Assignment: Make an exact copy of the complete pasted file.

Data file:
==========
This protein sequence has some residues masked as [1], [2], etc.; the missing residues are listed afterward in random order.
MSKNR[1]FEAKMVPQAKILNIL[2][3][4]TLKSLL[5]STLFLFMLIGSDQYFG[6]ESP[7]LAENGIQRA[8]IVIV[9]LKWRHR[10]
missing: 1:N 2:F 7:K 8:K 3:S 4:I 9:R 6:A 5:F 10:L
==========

This protein sequence has some residues masked as [1], [2], etc.; the missing residues are listed afterward in random order.
MSKNR[1]FEAKMVPQAKILNIL[2][3][4]TLKSLL[5]STLFLFMLIGSDQYFG[6]ESP[7]LAENGIQRA[8]IVIV[9]LKWRHR[10]
missing: 1:N 2:F 7:K 8:K 3:S 4:I 9:R 6:A 5:F 10:L